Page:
Tor Miller

After dropping out of college two years into chase his musical dreams, Tor Miller found himself living them in real time. In early 2014, the Brooklyn native signed to independent label Glass-note Records, putting his professional career on track at20 years old. Following his debut EPHeadlights the next year, he released his first full-length, American English, in September 2016, putting him onan international tour that included stops at SXSW, Lollapalooza and multiple vis-its to Europe. But when he returned to the States and the tour wrapped, it all came crashing down. ͞I didn't have an apartment and hardly had any money after touring so much and you realize that every-thing comes out of your pocket in the end,͟ recalls Miller, now 24. Despondent, he moved back in with his parents in New Jersey, disillusioned by where he had ended up.͞I was stuck back inmy hometown with no prospects of what todo next—no idea.͟Depressed and uninspired, he reconnected with his old childhood mentor, a local producer, who listened to sketches of new material, inspired by the bleak suburban life he thought he’d fled for good. The sessions, recorded in one take with five instruments in a room, yielded his sophomore album Surviving the Suburbs, a stark portrait ofan artist whose life didn’t material-ize as planned and how he coped with it. Leaner and simpler than the lush, full-bodied arrangements ofAmerican English, Surviving the Suburbsisan honest self-reflection framed as a musical coming of age. It’s a step forward into vibrant territory where the vitality of a live backing band gives Miller more Americana flavor, asif, he explains, ͞Elton John made a Bruce Springsteen record.͟On the electrified title track, heintones on the chorus that ͞we can’t get out of here,͟ reflecting on how, when he returned tolive with his parents, he reconnected with his townie friends who had never leftand drowned his sorrows with them in alcohol and pills. The remorse sets inon the wistful ͞Sunday Scaries,͟a piano-driven promise to oneself that, after a weekend of binge-drinking and partying, he’llnever doit again, only to repeat the same cycle once Friday rolls around. There’s a deeply visceral side, too, crystallizing in tales of the casual steps towards romance. ͞We Both Want To͟ coasts on the optimism of quietly harboring feelings for a love interest, trad-ing casual glances with them from afar,while the wide-eyed ͞Friends With You͟ grapples with taking a chance and the tension that comes with sharing your romantic feelings with a friend inhopes they feel the same. ͞I wanted todo something that felt like it was alive and breathing,͟explains Miller. ͞I think with the lyrics and music on this album, it was about wanting to have a human moment and encounter with the listener. In the end, it’s something I’m pretty proud of.͟It’s no surprise that Surviving the Suburbs has a more organic instrument-to-tape feel than its predecessor given his pedigree. Born and raised in Brooklyn, he moved to New Jersey with his mother when his parents briefly separated, and continued going to school in the city. During the long car rides, his mom introduced him to albums from John, David Bowie and Fleetwood Mac. Taking piano lessons from an early age, he began attending school in Jersey, keeping tohimself until he broke his silence during an 8th grade talent show, wowing his classmates. In the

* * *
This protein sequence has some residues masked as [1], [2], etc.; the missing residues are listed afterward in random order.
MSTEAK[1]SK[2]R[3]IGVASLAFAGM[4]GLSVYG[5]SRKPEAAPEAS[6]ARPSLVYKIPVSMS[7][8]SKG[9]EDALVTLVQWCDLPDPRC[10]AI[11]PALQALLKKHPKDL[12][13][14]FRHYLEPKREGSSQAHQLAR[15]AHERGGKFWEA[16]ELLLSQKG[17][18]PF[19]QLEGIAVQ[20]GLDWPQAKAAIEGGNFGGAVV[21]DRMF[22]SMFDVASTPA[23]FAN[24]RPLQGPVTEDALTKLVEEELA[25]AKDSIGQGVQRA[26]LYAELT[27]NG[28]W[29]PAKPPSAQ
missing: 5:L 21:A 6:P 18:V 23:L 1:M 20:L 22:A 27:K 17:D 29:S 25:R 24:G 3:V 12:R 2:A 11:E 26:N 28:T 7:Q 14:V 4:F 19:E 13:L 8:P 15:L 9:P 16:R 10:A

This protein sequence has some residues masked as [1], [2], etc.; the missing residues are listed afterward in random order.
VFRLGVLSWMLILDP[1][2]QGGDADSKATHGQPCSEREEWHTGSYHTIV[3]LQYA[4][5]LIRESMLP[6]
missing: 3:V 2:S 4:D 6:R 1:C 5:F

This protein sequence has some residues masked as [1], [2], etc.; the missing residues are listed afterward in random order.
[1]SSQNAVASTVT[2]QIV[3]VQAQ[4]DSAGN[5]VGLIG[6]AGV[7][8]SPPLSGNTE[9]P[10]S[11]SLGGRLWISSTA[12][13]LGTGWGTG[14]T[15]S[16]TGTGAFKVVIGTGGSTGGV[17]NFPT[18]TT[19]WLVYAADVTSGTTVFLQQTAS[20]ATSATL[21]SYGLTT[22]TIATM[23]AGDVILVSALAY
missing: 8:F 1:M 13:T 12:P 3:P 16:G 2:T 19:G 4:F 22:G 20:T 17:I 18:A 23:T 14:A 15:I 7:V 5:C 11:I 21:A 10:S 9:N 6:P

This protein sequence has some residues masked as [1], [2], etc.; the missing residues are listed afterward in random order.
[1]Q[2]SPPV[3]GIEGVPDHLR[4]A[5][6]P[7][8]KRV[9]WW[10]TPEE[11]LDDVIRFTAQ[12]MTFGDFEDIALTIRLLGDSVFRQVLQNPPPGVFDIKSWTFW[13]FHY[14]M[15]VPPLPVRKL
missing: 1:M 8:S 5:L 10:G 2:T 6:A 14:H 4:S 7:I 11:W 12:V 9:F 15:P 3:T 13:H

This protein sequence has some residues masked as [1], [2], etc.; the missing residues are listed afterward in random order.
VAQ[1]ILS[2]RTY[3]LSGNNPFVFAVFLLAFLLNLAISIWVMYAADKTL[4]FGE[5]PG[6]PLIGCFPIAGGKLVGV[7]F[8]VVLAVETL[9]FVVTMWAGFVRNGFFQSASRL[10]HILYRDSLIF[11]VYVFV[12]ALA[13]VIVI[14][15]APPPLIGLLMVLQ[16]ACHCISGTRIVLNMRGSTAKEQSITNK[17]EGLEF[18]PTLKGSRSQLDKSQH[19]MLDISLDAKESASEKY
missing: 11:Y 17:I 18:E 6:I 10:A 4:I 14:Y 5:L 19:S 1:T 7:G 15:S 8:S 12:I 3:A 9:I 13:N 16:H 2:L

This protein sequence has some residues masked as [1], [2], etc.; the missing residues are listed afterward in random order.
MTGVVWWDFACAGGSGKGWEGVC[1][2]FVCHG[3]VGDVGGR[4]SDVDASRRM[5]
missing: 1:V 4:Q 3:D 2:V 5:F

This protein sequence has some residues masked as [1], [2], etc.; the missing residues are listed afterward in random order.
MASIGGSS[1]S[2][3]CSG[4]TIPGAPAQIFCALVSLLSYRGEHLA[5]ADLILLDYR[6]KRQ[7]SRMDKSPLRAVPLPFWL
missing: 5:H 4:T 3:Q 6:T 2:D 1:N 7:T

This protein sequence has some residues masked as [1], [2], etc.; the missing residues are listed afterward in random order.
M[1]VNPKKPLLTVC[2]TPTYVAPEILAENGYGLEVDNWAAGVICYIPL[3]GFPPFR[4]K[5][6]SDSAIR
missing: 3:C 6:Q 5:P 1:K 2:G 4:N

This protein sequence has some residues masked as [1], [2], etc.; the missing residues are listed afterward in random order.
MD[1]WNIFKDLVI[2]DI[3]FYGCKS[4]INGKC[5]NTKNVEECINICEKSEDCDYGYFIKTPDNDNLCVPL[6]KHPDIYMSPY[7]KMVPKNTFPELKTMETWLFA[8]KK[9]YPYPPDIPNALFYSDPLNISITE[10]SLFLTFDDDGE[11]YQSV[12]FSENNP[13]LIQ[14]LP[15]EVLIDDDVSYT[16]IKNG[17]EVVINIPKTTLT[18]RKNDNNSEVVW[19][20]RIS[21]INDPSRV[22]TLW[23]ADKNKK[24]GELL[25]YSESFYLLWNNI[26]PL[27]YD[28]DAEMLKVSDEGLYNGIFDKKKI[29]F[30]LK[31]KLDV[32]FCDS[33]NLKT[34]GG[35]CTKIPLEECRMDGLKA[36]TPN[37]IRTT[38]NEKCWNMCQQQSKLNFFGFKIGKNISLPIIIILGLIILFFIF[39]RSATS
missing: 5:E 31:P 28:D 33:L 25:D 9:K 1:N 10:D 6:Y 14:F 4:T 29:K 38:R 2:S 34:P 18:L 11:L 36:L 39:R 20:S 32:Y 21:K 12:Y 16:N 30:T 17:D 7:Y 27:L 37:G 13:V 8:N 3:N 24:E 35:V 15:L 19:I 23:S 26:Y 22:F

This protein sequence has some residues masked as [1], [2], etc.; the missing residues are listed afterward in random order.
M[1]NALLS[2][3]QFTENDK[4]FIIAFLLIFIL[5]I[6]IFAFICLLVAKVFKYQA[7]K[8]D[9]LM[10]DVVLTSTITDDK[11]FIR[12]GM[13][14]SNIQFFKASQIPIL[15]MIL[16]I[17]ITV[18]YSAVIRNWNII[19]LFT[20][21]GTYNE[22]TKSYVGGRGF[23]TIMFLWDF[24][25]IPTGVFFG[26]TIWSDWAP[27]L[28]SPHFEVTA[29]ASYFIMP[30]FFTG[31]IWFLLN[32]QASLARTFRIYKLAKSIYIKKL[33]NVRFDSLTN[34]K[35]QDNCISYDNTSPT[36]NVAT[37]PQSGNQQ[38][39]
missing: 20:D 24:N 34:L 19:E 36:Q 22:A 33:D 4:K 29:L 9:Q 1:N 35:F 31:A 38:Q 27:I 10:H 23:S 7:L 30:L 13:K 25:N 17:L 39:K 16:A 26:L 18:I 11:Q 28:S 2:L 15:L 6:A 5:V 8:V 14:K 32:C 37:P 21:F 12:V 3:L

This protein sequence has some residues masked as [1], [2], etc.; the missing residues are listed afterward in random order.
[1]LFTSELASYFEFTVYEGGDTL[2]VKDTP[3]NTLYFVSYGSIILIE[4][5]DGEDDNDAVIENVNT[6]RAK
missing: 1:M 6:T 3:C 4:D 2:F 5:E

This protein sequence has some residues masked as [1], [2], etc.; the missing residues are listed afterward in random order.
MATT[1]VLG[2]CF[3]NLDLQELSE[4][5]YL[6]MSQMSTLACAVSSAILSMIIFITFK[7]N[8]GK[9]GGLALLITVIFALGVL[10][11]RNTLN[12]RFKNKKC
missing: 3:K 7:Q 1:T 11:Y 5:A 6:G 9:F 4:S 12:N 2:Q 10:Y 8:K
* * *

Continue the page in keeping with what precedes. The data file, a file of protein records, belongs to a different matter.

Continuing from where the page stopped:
years that followed, Miller set his sights on returning to the city, attending New York University’s prestigious Clive Davis Institute of Recorded Music and supplementing his studies with gigs atmainstays like Rockwood Music Hall and The Bitter End. Now, Miller is already seasoned in the music industry, having scraped the highs and lows and finally finding middle ground. ͞What I'm trying to accomplish with this music isto feel better,͟he says. ͞I want to feel happy with where I am. These feelings and anxieties that we have, eve-ryone is having. At this age in particular, where you feel very much in between and not satisfied with who you are and where you're at. But I think this record is trying to find that peace within yourself to move on and just feel stronger, whatever the case may be.

Deanna Petcoff


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